The Stafford Act provides an abbreviated opportunity to obtain congressional approval on intergovernmental agreements. Congressional approval is deemed granted 60 days after the transfer of an intergovernmental agreement to the two houses. Refusal or revocation of approval by Congress is approved at any time.23 Mutual Assistance Agreements (AMA) and other types of support agreements before, during and after an emergency meeting facilitate the rapid mobilization of personnel, equipment and supplies. Agreements can be concluded at several levels: between public and local authorities; between a state and localities in the state; between two or more states in a region; between states and tribes; internationally between states and neighbouring jurisdictions in Canada or Mexico. MAAS can also exist among a wide range of types of organizations, including governments, non-profit organizations and private companies. Agreements can range in the form of formal pacts introduced into law by a state legislator, up to informal declarations of intent explaining how public and private resources provide assistance within a given community. Emergency maas generally deal with emergency management, fire, enforcement and medical problems, although they can address other issues (see below). Participation in MEALs is seen as an important part of the Federal National Disaster Management System (NIMS), which aims to provide a systematic approach to helping governments at all levels, non-governmental organizations and the private sector conduct collaborative emergency preparedness and response activities1 Mutual assistance agreements and other types of assistance agreements facilitate the rapid sharing of emergency aid and resources between governments and resources organizations at all levels. These can include existing agreements, such as the Emergency Management Assistance Compact (EMAC), or the creation of new tools to deal with emerging events or parts outside of existing compacts.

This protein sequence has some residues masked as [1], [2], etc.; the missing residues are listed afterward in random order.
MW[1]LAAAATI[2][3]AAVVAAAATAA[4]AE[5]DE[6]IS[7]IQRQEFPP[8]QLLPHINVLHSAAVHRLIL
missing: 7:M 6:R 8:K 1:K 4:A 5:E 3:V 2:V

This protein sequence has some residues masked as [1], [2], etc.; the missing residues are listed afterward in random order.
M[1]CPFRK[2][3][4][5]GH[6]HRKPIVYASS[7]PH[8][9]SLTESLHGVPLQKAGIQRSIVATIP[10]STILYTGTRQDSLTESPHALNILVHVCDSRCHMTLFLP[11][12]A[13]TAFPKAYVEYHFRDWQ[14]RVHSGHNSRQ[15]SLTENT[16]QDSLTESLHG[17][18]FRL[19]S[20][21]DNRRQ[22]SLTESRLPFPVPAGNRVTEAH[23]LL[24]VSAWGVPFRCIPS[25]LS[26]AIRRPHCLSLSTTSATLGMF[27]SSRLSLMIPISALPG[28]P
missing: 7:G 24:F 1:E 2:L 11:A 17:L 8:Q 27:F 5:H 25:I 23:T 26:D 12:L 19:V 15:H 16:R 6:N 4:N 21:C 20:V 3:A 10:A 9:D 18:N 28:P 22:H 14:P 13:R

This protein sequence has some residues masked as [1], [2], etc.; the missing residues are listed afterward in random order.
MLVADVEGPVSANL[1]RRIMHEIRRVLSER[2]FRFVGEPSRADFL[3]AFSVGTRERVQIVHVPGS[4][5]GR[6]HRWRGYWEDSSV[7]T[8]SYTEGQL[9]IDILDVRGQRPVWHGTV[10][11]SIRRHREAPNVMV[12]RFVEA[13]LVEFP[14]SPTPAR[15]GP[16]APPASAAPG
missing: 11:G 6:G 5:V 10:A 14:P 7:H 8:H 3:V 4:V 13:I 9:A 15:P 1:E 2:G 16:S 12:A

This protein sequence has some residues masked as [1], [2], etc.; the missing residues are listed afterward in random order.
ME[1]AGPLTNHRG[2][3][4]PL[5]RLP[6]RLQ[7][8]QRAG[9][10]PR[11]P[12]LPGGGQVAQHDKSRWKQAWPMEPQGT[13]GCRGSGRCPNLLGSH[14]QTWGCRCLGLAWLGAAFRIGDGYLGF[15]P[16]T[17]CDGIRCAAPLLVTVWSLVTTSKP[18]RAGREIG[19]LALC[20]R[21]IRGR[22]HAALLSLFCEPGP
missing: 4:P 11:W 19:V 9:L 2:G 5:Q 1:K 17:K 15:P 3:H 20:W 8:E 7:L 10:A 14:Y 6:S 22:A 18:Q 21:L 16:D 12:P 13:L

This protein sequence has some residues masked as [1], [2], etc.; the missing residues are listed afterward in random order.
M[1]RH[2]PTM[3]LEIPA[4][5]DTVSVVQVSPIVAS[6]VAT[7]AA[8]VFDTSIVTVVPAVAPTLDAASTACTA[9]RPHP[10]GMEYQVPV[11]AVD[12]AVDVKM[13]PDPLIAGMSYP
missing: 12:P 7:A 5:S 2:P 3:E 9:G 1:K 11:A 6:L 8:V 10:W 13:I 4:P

Depending on the nature and extent of an agreement, the laws of a state may govern the formation and operation of the mutual assistance agreement. (Download a printable PDF.) Emergency officials should meet regularly with government authorities, community organizations and specialized response organizations to discuss emergencies and their ability to provide resources. Mutual assistance agreements should facilitate the rapid and short-term delivery of emergency assistance before, during and after an incident. However, the National Incident Management System (NIMS) planning guide indicates that a response from public or federal resources can take up to 72 hours or more. In addition to EMAC, other mutual assistance pacts and agreements have been concluded in some regions. These include the Pacific Northwest Emergency Management Agreement and the California, Nevada, and Oregon Chempack Sharing Procedures. 7 Other cooperation agreements covering public health activities in general, but also on prevention and response to emergencies, include the Great Lakes Border Health Initiative Public Health Data Sharing Agreement and the Guidelines for U.S.-Mexico Coordination on Epidemiologic Events of Mutual Interest. 7 Model Intrastate Mutual Aid Legislation was developed by NEMA to facilitate intra-state assistance between legal systems within a state.4 The issue of public health and emergency-related AAAs may include emergency management and emergency management in the area of public health and focus on issues such as the exchange of public health data , influenza pandemic preparedness, influenza surveillance, laboratory resource sharing, TB treatment and control, and animal health emergency management.